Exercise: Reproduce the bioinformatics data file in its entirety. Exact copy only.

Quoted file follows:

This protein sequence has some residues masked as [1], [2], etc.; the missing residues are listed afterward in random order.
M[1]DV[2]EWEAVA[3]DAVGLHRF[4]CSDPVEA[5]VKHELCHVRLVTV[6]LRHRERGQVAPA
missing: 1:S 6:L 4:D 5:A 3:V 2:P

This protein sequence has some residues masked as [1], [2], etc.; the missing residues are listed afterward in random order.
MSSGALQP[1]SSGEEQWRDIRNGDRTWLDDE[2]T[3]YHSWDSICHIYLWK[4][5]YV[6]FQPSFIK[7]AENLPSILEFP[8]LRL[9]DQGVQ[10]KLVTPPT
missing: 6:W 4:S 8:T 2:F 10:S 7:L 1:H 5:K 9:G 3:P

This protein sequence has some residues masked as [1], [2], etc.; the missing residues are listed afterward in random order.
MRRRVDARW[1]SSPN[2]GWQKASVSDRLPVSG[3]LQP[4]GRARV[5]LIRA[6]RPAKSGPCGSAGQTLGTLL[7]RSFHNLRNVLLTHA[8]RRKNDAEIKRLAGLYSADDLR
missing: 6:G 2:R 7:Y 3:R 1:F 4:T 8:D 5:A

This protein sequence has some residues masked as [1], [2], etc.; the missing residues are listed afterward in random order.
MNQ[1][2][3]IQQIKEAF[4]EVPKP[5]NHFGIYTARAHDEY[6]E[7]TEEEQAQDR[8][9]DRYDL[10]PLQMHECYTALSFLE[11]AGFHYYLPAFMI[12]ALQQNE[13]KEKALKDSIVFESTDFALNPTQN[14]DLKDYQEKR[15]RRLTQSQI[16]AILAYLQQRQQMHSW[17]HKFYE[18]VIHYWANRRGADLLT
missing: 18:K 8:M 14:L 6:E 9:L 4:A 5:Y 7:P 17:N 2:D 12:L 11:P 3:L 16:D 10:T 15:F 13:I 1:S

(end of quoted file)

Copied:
This protein sequence has some residues masked as [1], [2], etc.; the missing residues are listed afterward in random order.
M[1]DV[2]EWEAVA[3]DAVGLHRF[4]CSDPVEA[5]VKHELCHVRLVTV[6]LRHRERGQVAPA
missing: 1:S 6:L 4:D 5:A 3:V 2:P

This protein sequence has some residues masked as [1], [2], etc.; the missing residues are listed afterward in random order.
MSSGALQP[1]SSGEEQWRDIRNGDRTWLDDE[2]T[3]YHSWDSICHIYLWK[4][5]YV[6]FQPSFIK[7]AENLPSILEFP[8]LRL[9]DQGVQ[10]KLVTPPT
missing: 6:W 4:S 8:T 2:F 10:S 7:L 1:H 5:K 9:G 3:P

This protein sequence has some residues masked as [1], [2], etc.; the missing residues are listed afterward in random order.
MRRRVDARW[1]SSPN[2]GWQKASVSDRLPVSG[3]LQP[4]GRARV[5]LIRA[6]RPAKSGPCGSAGQTLGTLL[7]RSFHNLRNVLLTHA[8]RRKNDAEIKRLAGLYSADDLR
missing: 6:G 2:R 7:Y 3:R 1:F 4:T 8:D 5:A

This protein sequence has some residues masked as [1], [2], etc.; the missing residues are listed afterward in random order.
MNQ[1][2][3]IQQIKEAF[4]EVPKP[5]NHFGIYTARAHDEY[6]E[7]TEEEQAQDR[8][9]DRYDL[10]PLQMHECYTALSFLE[11]AGFHYYLPAFMI[12]ALQQNE[13]KEKALKDSIVFESTDFALNPTQN[14]DLKDYQEKR[15]RRLTQSQI[16]AILAYLQQRQQMHSW[17]HKFYE[18]VIHYWANRRGADLLT
missing: 18:K 8:M 14:L 6:E 9:L 4:A 5:Y 7:P 17:N 2:D 12:L 11:P 3:L 16:D 10:T 15:F 13:I 1:S